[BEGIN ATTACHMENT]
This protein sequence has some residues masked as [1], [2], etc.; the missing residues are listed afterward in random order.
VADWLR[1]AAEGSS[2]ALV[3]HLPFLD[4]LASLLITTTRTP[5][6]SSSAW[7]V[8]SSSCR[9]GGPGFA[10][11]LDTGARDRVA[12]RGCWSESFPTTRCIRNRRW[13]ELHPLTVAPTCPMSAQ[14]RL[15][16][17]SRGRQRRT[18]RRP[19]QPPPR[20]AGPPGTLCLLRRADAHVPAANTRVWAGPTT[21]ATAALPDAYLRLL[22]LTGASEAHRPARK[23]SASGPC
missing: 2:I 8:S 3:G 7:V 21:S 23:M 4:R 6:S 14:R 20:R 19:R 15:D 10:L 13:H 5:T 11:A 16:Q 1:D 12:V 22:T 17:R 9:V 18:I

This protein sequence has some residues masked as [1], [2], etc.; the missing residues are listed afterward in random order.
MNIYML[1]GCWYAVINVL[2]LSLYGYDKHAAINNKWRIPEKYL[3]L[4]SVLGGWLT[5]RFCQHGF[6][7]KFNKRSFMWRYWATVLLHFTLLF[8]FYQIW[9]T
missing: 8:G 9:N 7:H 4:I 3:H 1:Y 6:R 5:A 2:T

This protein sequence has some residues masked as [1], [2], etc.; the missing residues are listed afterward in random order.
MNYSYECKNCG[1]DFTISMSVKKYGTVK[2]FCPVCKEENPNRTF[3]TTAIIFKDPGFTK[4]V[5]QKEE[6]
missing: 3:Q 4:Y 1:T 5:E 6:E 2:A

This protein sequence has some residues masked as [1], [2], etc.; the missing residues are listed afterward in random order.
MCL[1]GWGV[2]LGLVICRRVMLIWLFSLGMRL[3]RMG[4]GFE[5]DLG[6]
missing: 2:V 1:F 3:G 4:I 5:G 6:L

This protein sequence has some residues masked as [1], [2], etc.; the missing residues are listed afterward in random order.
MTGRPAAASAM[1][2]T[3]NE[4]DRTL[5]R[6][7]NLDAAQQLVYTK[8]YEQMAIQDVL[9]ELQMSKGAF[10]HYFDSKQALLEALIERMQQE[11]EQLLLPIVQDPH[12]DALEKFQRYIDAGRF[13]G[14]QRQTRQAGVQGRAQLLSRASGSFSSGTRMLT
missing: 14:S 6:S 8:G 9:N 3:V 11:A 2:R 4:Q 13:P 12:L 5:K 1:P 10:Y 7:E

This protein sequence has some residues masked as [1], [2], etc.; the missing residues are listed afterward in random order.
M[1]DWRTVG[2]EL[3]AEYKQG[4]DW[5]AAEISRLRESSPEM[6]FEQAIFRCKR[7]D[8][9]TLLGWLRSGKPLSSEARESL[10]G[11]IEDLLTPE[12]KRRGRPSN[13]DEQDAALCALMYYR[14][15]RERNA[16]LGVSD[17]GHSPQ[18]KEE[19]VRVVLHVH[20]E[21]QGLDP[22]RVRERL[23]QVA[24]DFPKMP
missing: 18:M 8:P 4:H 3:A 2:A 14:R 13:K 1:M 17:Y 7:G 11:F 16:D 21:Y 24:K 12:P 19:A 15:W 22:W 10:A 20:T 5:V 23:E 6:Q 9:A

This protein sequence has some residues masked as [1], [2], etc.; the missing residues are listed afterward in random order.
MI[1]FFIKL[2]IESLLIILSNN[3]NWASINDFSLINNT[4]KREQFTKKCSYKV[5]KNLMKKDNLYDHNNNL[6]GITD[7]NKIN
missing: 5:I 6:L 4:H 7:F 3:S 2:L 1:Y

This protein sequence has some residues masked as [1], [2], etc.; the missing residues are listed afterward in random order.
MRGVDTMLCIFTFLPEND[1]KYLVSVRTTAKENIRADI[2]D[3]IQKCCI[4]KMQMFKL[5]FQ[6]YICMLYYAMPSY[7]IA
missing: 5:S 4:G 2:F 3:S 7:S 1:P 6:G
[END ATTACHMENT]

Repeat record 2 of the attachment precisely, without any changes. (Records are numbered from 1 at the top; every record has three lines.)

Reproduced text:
This protein sequence has some residues masked as [1], [2], etc.; the missing residues are listed afterward in random order.
MNIYML[1]GCWYAVINVL[2]LSLYGYDKHAAINNKWRIPEKYL[3]L[4]SVLGGWLT[5]RFCQHGF[6][7]KFNKRSFMWRYWATVLLHFTLLF[8]FYQIW[9]T
missing: 8:G 9:N 7:H 4:I 3:H 1:Y 6:R 5:A 2:T